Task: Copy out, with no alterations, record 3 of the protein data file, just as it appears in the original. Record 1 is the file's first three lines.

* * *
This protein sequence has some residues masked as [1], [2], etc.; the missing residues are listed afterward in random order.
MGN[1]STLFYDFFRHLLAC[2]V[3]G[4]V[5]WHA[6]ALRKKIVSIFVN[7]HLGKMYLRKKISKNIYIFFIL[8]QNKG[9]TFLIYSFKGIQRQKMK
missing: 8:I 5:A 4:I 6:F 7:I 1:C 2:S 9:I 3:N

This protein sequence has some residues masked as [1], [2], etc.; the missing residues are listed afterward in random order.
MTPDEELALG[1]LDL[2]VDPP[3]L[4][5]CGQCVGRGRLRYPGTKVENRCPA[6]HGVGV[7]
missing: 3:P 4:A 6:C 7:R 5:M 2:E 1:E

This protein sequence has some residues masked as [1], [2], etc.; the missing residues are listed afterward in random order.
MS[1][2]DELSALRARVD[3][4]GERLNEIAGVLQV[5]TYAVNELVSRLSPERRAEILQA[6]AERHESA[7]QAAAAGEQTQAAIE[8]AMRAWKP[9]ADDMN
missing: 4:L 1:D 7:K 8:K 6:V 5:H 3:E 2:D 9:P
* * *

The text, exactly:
This protein sequence has some residues masked as [1], [2], etc.; the missing residues are listed afterward in random order.
MS[1][2]DELSALRARVD[3][4]GERLNEIAGVLQV[5]TYAVNELVSRLSPERRAEILQA[6]AERHESA[7]QAAAAGEQTQAAIE[8]AMRAWKP[9]ADDMN
missing: 4:L 1:D 7:K 8:K 6:V 5:H 3:E 2:D 9:P